Why Cannon wrote the Theses

This month’s selection for the Arsenal of Marxism is Cannon’s “Theses on the American Revolution.” It should be obvious from the title that this resolution which had been adopted by the Socialist Workers Party (SWP) at its 1946 National Convention was not written to serve as a conjunctural document analyzing past policies and outlining the line of march for the two year period following that convention. Rather it was intended to reaffirm the fundamental principles of the SWP and of revolutionary Marxism. Such a restatement of its basic program was made necessary because the relative “prosperity” that was a product of the war economy—which actually began with the outbreak of World War II in September 1939—had begun to adversely affect the consciousness of the workers’ vanguard.

In a subsequent speech to the party, Cannon had noted that by 1941 the working-class militants that had been in the vanguard of the fighting union movement of the 1930s was being conservatized by the combined effects of two big changes in the objective world. First and most important was the effect of living standards they had won in battle that were higher than they had been before the Great Depression brought mass living standards crashing down after the stock market collapsed in 1929. Thus, to put a complex process concisely, though somewhat over-simplified, from hungry fighters with nothing to lose, the best militants, now with seniority protecting their economic security, had much more to lose than their chains.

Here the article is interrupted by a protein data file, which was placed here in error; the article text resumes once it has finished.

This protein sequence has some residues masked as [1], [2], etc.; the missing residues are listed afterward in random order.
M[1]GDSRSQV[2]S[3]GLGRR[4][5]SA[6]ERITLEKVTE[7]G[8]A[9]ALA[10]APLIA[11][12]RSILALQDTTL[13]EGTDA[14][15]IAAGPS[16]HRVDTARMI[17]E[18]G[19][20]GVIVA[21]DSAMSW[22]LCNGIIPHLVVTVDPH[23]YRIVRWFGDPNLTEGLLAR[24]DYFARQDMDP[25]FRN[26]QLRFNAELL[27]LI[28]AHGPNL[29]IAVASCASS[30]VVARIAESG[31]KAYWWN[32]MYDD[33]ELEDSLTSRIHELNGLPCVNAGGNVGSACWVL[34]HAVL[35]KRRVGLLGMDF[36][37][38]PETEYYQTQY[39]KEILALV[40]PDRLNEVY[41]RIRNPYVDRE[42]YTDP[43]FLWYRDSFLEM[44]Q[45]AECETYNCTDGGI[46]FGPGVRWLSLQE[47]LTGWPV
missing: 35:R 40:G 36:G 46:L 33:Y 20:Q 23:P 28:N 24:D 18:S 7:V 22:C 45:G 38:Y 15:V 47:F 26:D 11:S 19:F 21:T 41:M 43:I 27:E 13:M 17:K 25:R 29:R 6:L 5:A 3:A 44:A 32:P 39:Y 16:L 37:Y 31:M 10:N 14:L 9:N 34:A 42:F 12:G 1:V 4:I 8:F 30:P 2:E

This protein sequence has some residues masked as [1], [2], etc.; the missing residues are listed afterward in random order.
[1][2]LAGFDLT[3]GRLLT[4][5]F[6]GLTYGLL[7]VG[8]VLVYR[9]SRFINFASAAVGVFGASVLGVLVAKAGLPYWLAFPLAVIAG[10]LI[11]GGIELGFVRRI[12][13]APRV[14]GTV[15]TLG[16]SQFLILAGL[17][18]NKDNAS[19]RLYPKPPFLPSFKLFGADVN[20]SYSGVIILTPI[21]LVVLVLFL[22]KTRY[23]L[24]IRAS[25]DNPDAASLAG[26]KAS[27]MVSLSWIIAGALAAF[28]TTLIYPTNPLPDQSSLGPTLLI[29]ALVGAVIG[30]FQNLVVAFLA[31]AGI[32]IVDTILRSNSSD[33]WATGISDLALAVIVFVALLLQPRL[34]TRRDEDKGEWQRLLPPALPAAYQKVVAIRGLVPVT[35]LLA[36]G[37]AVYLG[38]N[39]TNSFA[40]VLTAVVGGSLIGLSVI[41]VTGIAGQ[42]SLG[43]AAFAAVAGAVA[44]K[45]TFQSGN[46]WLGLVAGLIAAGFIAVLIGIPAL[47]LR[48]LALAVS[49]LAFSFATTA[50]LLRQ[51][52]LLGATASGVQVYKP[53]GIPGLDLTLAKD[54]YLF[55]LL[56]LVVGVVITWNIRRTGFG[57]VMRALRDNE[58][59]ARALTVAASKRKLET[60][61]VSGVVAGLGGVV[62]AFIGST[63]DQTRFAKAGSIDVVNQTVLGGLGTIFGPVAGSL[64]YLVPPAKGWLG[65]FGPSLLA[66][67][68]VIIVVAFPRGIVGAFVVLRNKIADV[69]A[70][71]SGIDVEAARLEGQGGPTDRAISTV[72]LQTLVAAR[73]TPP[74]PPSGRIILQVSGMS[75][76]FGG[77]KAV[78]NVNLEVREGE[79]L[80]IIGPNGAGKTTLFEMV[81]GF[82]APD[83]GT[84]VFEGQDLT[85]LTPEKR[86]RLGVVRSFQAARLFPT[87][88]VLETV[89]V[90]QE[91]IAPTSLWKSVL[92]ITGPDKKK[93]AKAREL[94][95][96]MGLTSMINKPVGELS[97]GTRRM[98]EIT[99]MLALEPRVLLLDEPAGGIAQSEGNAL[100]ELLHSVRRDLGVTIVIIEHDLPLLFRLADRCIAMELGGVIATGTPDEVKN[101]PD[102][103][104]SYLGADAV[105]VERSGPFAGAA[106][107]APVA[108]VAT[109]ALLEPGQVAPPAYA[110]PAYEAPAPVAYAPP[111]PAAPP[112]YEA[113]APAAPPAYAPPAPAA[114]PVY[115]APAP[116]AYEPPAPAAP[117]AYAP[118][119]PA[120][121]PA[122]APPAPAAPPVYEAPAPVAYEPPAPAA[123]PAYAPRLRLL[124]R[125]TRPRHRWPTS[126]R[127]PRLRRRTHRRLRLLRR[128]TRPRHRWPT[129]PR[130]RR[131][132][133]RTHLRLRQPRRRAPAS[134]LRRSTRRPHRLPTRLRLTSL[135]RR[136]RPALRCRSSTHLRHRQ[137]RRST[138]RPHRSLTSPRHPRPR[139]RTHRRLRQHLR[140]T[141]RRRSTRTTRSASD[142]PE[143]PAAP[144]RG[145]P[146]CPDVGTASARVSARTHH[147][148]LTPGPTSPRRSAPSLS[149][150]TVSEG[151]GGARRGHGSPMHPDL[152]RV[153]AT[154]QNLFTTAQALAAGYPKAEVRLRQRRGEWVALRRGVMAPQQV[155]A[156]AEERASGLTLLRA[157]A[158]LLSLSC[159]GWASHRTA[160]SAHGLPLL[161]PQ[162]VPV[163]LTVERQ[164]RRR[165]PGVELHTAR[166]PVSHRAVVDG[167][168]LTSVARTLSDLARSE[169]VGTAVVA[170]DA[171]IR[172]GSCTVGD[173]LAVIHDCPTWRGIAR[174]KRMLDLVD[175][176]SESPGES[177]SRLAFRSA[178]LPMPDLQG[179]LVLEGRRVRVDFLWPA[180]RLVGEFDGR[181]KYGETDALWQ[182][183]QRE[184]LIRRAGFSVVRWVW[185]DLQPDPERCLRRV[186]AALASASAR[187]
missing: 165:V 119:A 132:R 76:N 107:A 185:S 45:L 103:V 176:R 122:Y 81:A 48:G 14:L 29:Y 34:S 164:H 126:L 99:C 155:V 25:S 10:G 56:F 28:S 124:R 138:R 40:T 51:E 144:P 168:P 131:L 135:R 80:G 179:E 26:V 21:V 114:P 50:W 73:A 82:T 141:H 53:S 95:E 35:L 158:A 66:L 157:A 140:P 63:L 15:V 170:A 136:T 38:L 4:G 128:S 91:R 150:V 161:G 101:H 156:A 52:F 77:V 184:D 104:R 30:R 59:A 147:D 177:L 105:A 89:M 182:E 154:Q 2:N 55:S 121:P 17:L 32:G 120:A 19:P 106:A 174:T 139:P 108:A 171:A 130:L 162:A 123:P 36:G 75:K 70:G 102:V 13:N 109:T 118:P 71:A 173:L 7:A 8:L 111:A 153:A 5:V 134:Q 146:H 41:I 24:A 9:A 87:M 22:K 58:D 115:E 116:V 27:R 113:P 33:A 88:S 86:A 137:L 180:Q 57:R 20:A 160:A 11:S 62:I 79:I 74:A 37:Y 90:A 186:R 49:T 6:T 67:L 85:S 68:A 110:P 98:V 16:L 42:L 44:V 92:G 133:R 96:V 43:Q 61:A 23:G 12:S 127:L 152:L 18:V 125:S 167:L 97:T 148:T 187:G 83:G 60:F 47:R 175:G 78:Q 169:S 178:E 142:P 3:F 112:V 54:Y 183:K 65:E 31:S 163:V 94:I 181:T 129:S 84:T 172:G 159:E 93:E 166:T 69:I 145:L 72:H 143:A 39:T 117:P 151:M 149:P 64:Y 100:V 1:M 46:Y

And the second big change was the McCarthyite red-baiting witch hunt instigated by the U.S.-led world capitalist class in 1946. The opening gun of what became an effective assault on the left wing of the American trade union movement and the workers’ movement generally was fired by Great Britain’s war-time prime minister Winston Churchill in his infamous “Iron-Curtain” speech delivered in Fulton, Missouri in 1946. That was also the opening gun of the not-so-cold Cold War.

But what was most destructive was the role played by the labor bureaucracy which saw the witch hunt as an opportunity to rid themselves of the most militant wing of the union movement. While denouncing the Taft-Hartley Act as a “slave-labor” law—which it indeed would be, when and if it could be fully implemented—the labor bureaucracy with few exceptions embraced its key provisions as a weapon to be wielded against their left-wing critics inside the unions.